13. If you do not fall to be treated as tax resident in Germany the UK retains the right to tax your worldwide income in any event.    If you do become tax resident in Germany then you would need to look to the double taxation agreement, which states that unless you have German citizenship (sole or dual with the UK) the Civil Service pension, as a Government Service pension, is taxable only in the UK, and the UK state pension is taxable only in the UK, irrespective of citizenship.  So, if you have no other sources of income that might fall to be taxed in Germany under the DTA, e.g. bank interest above 801€ (rising next year, I think, to 1,000€), nothing would change.   I am not sure about the S1 if you are still resident in the UK as it is, so far as I am aware, intended to cover the situation where you are no longer resident here but where the UK remains responsible for your health care costs. My guess would be that you would have to continue using travel insurance and/or your GHIC card for your travels.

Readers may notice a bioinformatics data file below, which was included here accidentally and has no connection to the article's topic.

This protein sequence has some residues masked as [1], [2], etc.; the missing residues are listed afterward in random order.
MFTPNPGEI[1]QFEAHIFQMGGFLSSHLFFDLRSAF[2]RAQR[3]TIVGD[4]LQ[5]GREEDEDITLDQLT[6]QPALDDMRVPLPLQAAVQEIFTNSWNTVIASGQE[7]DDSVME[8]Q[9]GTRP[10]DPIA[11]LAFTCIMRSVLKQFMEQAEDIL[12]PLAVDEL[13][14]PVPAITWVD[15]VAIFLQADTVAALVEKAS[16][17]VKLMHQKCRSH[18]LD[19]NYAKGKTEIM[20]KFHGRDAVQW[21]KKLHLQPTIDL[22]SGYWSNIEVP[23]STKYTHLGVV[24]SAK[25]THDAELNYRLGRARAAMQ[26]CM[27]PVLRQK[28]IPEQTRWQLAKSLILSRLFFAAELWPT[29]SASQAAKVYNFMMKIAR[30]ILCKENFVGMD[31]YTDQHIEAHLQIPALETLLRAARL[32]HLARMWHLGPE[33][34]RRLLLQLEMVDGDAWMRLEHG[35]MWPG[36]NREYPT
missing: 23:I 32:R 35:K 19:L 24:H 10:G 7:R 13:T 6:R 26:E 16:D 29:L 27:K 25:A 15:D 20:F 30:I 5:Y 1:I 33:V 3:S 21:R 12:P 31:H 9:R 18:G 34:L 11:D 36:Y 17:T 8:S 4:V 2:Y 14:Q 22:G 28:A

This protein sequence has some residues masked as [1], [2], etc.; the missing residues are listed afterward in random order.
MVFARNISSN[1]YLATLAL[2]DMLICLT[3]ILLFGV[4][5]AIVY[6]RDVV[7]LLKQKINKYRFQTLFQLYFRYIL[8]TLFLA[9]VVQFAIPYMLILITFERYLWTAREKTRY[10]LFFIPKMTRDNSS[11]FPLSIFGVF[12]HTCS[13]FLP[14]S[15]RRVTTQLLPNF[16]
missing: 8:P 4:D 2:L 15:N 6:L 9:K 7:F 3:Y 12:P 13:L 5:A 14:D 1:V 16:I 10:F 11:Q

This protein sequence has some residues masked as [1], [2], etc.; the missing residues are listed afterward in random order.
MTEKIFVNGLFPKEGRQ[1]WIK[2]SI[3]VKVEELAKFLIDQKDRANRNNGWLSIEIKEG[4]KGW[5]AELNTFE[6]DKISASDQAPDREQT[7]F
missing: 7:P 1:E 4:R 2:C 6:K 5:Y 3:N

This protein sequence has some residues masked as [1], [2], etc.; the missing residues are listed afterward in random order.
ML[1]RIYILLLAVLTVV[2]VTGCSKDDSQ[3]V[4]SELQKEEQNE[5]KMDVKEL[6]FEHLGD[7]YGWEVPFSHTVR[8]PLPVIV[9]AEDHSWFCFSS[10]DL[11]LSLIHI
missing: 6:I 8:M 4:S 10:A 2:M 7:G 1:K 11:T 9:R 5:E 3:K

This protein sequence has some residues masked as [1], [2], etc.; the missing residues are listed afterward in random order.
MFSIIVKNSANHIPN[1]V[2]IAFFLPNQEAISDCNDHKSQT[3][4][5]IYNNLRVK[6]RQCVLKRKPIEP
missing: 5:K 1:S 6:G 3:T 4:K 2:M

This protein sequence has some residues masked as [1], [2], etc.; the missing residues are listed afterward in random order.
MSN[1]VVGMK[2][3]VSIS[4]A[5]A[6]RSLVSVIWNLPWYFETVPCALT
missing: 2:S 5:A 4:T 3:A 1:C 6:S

14. Filing a tax return - help on how to file

    Civil Servants in the UK are not allowed to receive any sort of present.  It is, what it is...